Munda, Dravidian, etc.

Michael Witzel witzel at FAS.HARVARD.EDU
Thu Mar 23 03:52:25 UTC 2000

Koenraad Elst <<koenraad.elst at PANDORA.BE> wrote:

>> Anyway, the theory that the IVC and its astronomy were Dravidian is now
>> being abandoned even by prominent opponents of any "Vedic Harappa" theory,
>> who have installed "para-Munda" and "language X" in its place.

To be clear, not Munda but "Para-Munda", because I am not as sure as my
old friend FBJ Kuiper about their "Munda-ness". One would expect more
words with n-infix.
Etymologies are even more difficult, due to lack of good materials (see
just some more or less good modern dictionaries.

And, there is a gap of some 3500 years between the RV and
available Munda texts. Even Kuiper thinks that the Munda languages have
gone through several shifts in the meantime (see below), and have
become "Indian" and  part of the Indian linguistic region (Sprachbund).
As he wrote in a letter to me, some 1 1/2 years ago, "like an old
mountain chain, now eroded into (pleasant, rolling) hills..."

So, I won't be surprised if it should turn out that this RV substrate is
(a) a more  distant relative of Munda/Austro-Asiatic/Austric or
(b) a different substrate altogether, "Language Y" or "Z". Hence, my caution
in calling it Para-Munda. It shares some characteristics, but not all, of

Swaminathan Madhuresan :

>>Prof. Witzel's hypothesis of making Munda as the high language
>>of IVC will be contended by Dravidologists in the future. Many
>>unanswered questions and problems in that.

Certainly, and I look forward to it. Parpola has a paper in press
already (in Japan). (And I  have an answer). The problem is that there are
few, very few Drav. words in the oldest RV (adstrate loans?), and even
in the rest of RV,  not  many.

After 700 years of Indus civilization, one would expect at least a few
more, such as "(village) headman, trader, merchandise, weight, bath,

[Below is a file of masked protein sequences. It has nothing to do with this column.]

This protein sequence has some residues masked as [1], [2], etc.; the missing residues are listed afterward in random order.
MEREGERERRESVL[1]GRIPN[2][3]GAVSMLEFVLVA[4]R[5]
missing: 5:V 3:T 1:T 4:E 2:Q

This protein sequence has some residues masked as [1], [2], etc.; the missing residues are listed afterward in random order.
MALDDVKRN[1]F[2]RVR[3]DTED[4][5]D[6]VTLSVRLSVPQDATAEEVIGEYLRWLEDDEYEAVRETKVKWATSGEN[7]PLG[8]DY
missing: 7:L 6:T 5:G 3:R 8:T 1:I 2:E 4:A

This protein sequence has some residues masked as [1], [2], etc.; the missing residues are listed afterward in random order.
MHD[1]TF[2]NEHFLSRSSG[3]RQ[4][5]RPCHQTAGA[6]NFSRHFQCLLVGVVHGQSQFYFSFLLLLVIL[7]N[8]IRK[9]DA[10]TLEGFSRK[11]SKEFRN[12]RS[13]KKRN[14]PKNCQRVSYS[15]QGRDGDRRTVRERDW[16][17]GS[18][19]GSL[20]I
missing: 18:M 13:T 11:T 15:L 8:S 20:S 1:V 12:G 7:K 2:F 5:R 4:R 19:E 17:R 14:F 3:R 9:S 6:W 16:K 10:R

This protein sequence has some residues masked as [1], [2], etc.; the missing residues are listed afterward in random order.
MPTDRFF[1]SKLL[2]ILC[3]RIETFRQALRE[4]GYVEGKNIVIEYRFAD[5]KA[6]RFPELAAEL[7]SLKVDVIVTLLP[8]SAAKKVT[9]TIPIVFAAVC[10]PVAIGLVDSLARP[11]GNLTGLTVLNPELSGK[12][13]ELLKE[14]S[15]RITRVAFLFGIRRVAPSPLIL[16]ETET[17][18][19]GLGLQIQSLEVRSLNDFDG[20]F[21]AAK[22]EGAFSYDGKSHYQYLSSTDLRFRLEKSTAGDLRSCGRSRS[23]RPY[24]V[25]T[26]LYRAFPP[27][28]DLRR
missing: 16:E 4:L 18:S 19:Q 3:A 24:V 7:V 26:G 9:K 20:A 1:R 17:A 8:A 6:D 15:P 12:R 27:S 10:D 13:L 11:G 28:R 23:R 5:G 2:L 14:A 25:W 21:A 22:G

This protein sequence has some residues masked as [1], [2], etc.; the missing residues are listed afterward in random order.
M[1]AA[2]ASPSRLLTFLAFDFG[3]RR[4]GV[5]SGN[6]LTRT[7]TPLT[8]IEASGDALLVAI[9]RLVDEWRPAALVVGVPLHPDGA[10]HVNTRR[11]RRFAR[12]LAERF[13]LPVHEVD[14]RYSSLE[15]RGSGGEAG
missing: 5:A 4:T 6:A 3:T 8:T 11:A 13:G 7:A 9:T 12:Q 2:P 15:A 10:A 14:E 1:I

granary, town" etc. etc. None of this kind of words. Just "farm/village
words" (The last item already underlined by Kuiper,in 1955!!, without
reference to the Indus civ.).

>>Dravidian linguistics
>>and philology are nascent fields, not any Professorships at all!
>>Academic dravidology is miniscule compared to well entrenched
>>IA/IE studies.

Historical accident. Let the Tamil film industry do something about it!
(the Chinese one did...) Or do you know someone on Singapur?
As I said, I am tired of running after elusive people. But if you bring a
funded chair, we'll take it tomorrow. Each new Drav. (and Munda) chair
matters a  lot to the whole field.

Munda linguistics is even worse off. And not well described so far.
There is only one complete phonology, by KH Pinnow, 1959 (in German),
no comp. grammar, no comp. syntax, no etymological dictionary!
Southern Munda, which really would give us clues about Proto-Munda, is
almost undescribed. It also would tell us more about the situation in
eastern India at the time of the arrival of Austroasiatic.
Tell friends, colleagues & students to do something about it!

>>Foll. Prof. Parpola, what about the Fish symbol as Star in IVC?

Well, just for your amusement: Two years ago, I tried precisely these symbols,
reading them in rebus fashion as REAL Munda -- and they worked perfectly.
Won't publish it, as not to get  G. Possehl's badge "no. 56" -- of failed
of deciphering the Indus script...

Only one of the two explanations (or none of both) can be right.....

>>Also, how to explain Retroflexion in IVC and later?

Retroflexes are an altogether different problem. It is a myth that they
must be of Drav. origin. Why should the people highup in the Pamirs
have some of the strongest groups retroflex sounds? (Some E. Iranian Pamir
Pashto,  Nuristani, Dardic  -- and Burushaski) see the map of
B. Tikkanen, reprinted in Parpola's Indus script, 1994.

In short, people on arrival, at the fringes of South Asia, start
bending back their tongues. Last case: The Baluchis, arrived c. 1000
CE, from W. Iran. Half of their dialects now have retroflexion.

Michael Witzel
Department of Sanskrit & Indian Studies, Harvard University
2 Divinity Avenue, Cambridge MA 02138

ph. 617-496 2990 (also messages)
home page:

Elect. Journ. of Vedic Studies:
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